[Released February 3, 1954. Dated February 1, 1954]
Dear Mr. Reuther:
I have now had an opportunity to read very carefully your letter of January thirteenth reviewing current economic conditions and renewing your proposal for a national conference on employment.
To protect and promote economic stability, we have taken and will continue to take bold steps. The Administration has now outlined a program which, taken in its entirety, is designed to sustain a high level of production and employment throughout our economy. I am well aware of those areas presently experiencing certain economic hardships during this transitional period. From the point of view of Federal action, I believe that the most important attack on these situations is from the standpoint of fostering the over-all health and vitality of our economy. It is with that principle in mind that the economic program of this Administration has been formulated.
Consultation with respect to the various parts of the Administration's program has, of course, been widespread. Continuing steps have been and are constantly being taken to re-examine the policies of the Federal Government affecting economic growth and stability. Special inquiries have been made and are being made into the problems of agriculture, housing, foreign economic policy, taxation, and the relations between Federal, State and local governments. I am gratified to know that you and other members of your group have discussed various aspects of economic growth and stability with the Council of Economic Advisers and with others in the Executive Branch. I hope that such consultations will continue on the wide range of problems that face us. At the present time, I believe this is the most fruitful method of pooling the ideas and experience of all segments of our population.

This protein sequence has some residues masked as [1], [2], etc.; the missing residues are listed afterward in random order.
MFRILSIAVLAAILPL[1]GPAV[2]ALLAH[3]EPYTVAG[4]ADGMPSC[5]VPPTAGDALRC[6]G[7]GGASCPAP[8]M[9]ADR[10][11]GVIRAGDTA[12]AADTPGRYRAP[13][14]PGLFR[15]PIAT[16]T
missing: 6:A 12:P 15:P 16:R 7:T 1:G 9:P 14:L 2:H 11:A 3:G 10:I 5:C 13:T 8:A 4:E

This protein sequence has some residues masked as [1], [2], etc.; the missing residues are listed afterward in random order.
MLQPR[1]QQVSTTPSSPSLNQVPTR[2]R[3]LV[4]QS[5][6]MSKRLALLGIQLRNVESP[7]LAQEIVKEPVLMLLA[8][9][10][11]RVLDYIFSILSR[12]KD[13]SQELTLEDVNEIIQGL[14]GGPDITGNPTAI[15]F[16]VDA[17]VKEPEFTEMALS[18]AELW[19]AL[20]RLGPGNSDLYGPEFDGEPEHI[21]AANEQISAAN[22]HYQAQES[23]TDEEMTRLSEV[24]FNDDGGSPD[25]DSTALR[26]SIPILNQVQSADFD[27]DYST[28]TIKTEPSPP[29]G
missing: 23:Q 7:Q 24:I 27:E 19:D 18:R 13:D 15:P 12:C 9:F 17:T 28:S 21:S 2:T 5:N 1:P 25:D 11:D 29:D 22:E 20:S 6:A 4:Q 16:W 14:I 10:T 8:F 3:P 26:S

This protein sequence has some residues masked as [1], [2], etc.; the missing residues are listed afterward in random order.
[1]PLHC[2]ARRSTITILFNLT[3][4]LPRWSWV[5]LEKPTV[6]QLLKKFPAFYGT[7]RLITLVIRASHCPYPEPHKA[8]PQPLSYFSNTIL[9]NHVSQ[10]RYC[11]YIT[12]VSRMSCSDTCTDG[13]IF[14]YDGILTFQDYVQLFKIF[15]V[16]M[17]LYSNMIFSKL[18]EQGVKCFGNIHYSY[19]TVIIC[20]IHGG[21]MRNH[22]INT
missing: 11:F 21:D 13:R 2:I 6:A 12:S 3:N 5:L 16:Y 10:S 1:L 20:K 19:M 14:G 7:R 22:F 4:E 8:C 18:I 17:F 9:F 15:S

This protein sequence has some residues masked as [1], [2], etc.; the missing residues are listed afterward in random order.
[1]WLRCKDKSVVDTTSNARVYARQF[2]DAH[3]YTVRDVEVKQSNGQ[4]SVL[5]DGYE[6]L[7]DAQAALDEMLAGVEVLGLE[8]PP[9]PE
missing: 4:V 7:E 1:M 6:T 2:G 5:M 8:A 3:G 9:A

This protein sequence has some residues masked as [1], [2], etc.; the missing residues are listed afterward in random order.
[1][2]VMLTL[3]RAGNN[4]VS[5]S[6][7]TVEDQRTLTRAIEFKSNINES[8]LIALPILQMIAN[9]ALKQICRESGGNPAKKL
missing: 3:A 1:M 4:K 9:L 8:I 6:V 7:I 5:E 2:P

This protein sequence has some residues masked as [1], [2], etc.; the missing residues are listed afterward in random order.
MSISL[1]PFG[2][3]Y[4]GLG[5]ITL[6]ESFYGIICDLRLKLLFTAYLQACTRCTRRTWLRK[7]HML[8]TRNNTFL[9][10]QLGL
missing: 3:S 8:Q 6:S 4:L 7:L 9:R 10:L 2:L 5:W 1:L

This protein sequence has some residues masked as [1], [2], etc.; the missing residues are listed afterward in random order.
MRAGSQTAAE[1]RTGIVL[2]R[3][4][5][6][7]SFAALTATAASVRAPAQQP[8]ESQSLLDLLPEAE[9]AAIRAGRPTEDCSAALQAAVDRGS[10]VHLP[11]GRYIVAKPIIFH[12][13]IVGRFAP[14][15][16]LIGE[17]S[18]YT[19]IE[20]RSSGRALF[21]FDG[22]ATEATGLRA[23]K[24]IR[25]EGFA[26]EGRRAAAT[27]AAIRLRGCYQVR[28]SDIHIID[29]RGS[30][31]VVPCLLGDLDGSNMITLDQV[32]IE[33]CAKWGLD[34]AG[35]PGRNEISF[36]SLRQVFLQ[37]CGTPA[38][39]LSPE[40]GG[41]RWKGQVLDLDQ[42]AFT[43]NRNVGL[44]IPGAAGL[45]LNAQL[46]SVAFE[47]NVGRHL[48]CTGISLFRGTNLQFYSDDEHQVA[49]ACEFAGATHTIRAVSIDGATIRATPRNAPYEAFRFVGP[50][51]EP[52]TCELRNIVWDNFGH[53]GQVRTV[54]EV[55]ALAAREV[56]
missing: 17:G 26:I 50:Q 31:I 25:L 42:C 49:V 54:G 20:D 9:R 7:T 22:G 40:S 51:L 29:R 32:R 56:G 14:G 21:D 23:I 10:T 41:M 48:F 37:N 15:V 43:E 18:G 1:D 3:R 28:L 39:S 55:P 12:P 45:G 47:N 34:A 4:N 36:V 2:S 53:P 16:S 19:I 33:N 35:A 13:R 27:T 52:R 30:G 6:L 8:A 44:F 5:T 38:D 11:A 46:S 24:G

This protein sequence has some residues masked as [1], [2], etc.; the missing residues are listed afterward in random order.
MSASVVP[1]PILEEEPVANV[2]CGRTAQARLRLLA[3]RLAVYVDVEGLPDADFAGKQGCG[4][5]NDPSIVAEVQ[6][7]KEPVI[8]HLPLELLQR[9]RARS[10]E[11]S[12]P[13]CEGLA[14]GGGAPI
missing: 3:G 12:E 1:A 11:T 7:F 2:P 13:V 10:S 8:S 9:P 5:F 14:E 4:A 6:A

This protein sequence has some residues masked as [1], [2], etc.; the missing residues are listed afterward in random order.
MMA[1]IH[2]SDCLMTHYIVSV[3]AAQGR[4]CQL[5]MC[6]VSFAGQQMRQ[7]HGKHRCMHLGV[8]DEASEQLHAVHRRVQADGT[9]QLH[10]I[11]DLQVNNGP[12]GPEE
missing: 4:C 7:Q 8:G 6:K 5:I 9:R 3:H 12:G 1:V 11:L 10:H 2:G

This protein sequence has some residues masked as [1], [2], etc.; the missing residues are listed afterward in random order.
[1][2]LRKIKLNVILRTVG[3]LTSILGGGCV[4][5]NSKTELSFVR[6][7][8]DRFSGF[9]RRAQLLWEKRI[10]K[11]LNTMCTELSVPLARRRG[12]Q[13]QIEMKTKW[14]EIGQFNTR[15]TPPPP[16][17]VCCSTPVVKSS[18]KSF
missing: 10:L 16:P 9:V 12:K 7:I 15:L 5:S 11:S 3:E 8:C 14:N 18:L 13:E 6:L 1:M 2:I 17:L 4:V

While we must recognize and seek to deal with particular instances of economic hardship as they arise, it is essential to the achievement of greater national economic strength to maintain a steady, unshakable attitude of public confidence in the capacity of the American economy for continued growth. All of our citizens in positions of leadership have the responsibility of placing in the proper perspective transitional periods such as we are presently passing through.
It is my deep conviction that we can make the transition, now underway, from a wartime to a peacetime economy without serious interruption in our growth as a nation or in the improvement of the living standards of our people. Government policy is now geared to decreasing the difficulties incident to this transition and to strengthening the weapons necessary for this task.
The Economic Report of the President, which was transmitted to the Congress on January twenty-eighth, sets forth and defines an affirmative and constructive overall approach to the problem of creating conditions favorable to sustained economic growth. We shall continue to pursue this objective with unrelenting determination.
DWIGHT D. EISENHOWER